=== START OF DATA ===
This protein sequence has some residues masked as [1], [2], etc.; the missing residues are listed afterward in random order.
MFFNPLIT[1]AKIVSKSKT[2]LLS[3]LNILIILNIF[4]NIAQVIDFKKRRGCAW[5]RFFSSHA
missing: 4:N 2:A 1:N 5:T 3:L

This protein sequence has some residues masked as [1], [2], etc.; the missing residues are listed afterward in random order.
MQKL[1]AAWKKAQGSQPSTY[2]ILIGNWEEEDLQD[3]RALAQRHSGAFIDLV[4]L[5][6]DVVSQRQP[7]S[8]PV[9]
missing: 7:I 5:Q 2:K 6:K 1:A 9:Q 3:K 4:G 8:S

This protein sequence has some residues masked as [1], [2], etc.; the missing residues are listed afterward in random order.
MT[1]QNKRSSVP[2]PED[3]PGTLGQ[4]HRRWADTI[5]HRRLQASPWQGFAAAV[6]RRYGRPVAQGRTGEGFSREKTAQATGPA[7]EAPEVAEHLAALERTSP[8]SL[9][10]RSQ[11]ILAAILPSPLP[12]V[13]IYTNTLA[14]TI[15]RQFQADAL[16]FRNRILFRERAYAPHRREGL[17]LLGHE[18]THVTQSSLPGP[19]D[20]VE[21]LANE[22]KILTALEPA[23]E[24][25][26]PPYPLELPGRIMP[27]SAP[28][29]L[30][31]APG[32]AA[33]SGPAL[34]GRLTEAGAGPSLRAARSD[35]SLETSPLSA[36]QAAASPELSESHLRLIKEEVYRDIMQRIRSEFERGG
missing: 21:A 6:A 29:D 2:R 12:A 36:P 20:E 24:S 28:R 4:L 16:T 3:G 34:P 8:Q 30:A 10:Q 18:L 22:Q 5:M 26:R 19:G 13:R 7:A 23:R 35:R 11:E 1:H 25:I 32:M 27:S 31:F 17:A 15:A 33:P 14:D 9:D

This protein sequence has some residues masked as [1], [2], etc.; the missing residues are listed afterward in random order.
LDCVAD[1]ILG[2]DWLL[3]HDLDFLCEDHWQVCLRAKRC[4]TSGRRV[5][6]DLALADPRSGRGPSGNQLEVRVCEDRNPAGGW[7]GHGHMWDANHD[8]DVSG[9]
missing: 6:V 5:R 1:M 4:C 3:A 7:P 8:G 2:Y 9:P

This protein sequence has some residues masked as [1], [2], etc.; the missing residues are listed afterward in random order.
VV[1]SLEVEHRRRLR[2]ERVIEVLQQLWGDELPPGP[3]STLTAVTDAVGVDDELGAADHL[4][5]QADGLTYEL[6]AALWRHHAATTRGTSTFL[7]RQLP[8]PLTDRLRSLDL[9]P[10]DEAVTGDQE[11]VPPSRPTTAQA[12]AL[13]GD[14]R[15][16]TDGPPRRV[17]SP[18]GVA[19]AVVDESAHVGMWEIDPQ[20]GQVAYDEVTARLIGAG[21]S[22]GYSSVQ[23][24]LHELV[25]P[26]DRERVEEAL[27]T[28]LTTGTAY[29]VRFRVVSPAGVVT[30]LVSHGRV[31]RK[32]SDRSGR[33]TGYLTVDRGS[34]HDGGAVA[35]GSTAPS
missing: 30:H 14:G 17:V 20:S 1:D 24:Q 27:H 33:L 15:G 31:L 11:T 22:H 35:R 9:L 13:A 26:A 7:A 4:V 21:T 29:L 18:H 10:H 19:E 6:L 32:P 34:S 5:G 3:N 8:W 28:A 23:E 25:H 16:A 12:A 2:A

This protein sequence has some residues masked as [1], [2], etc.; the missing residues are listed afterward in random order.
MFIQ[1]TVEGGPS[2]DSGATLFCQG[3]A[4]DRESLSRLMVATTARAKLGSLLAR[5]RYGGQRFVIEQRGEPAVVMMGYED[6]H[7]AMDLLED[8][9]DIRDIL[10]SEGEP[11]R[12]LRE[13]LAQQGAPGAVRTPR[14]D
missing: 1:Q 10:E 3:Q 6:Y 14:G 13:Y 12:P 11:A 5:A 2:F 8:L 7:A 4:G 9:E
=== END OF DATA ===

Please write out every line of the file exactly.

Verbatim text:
This protein sequence has some residues masked as [1], [2], etc.; the missing residues are listed afterward in random order.
MFFNPLIT[1]AKIVSKSKT[2]LLS[3]LNILIILNIF[4]NIAQVIDFKKRRGCAW[5]RFFSSHA
missing: 4:N 2:A 1:N 5:T 3:L

This protein sequence has some residues masked as [1], [2], etc.; the missing residues are listed afterward in random order.
MQKL[1]AAWKKAQGSQPSTY[2]ILIGNWEEEDLQD[3]RALAQRHSGAFIDLV[4]L[5][6]DVVSQRQP[7]S[8]PV[9]
missing: 7:I 5:Q 2:K 6:K 1:A 9:Q 3:K 4:G 8:S

This protein sequence has some residues masked as [1], [2], etc.; the missing residues are listed afterward in random order.
MT[1]QNKRSSVP[2]PED[3]PGTLGQ[4]HRRWADTI[5]HRRLQASPWQGFAAAV[6]RRYGRPVAQGRTGEGFSREKTAQATGPA[7]EAPEVAEHLAALERTSP[8]SL[9][10]RSQ[11]ILAAILPSPLP[12]V[13]IYTNTLA[14]TI[15]RQFQADAL[16]FRNRILFRERAYAPHRREGL[17]LLGHE[18]THVTQSSLPGP[19]D[20]VE[21]LANE[22]KILTALEPA[23]E[24][25][26]PPYPLELPGRIMP[27]SAP[28][29]L[30][31]APG[32]AA[33]SGPAL[34]GRLTEAGAGPSLRAARSD[35]SLETSPLSA[36]QAAASPELSESHLRLIKEEVYRDIMQRIRSEFERGG
missing: 21:A 6:A 29:D 2:R 12:A 36:P 20:E 24:S 28:R 4:L 16:T 3:G 34:P 8:Q 30:A 10:Q 18:L 22:Q 5:M 26:R 19:G 13:R 7:A 23:R 35:R 11:E 1:H 25:I 32:M 27:S 31:F 17:A 15:A 33:P 14:D 9:D

This protein sequence has some residues masked as [1], [2], etc.; the missing residues are listed afterward in random order.
LDCVAD[1]ILG[2]DWLL[3]HDLDFLCEDHWQVCLRAKRC[4]TSGRRV[5][6]DLALADPRSGRGPSGNQLEVRVCEDRNPAGGW[7]GHGHMWDANHD[8]DVSG[9]
missing: 6:V 5:R 1:M 4:C 3:A 7:P 8:G 2:Y 9:P

This protein sequence has some residues masked as [1], [2], etc.; the missing residues are listed afterward in random order.
VV[1]SLEVEHRRRLR[2]ERVIEVLQQLWGDELPPGP[3]STLTAVTDAVGVDDELGAADHL[4][5]QADGLTYEL[6]AALWRHHAATTRGTSTFL[7]RQLP[8]PLTDRLRSLDL[9]P[10]DEAVTGDQE[11]VPPSRPTTAQA[12]AL[13]GD[14]R[15][16]TDGPPRRV[17]SP[18]GVA[19]AVVDESAHVGMWEIDPQ[20]GQVAYDEVTARLIGAG[21]S[22]GYSSVQ[23][24]LHELV[25]P[26]DRERVEEAL[27]T[28]LTTGTAY[29]VRFRVVSPAGVVT[30]LVSHGRV[31]RK[32]SDRSGR[33]TGYLTVDRGS[34]HDGGAVA[35]GSTAPS
missing: 30:H 14:G 17:V 20:S 1:D 24:Q 27:H 33:L 15:G 31:L 11:T 22:H 35:R 9:L 13:A 26:A 7:A 4:V 21:T 29:L 18:H 10:H 19:E 6:L 32:P 34:S 5:G 3:N 8:W 28:A 23:E 25:H 16:A 12:A 2:A

This protein sequence has some residues masked as [1], [2], etc.; the missing residues are listed afterward in random order.
MFIQ[1]TVEGGPS[2]DSGATLFCQG[3]A[4]DRESLSRLMVATTARAKLGSLLAR[5]RYGGQRFVIEQRGEPAVVMMGYED[6]H[7]AMDLLED[8][9]DIRDIL[10]SEGEP[11]R[12]LRE[13]LAQQGAPGAVRTPR[14]D
missing: 1:Q 10:E 3:Q 6:Y 14:G 13:Y 12:P 11:A 5:A 2:F 8:L 7:A 4:G 9:E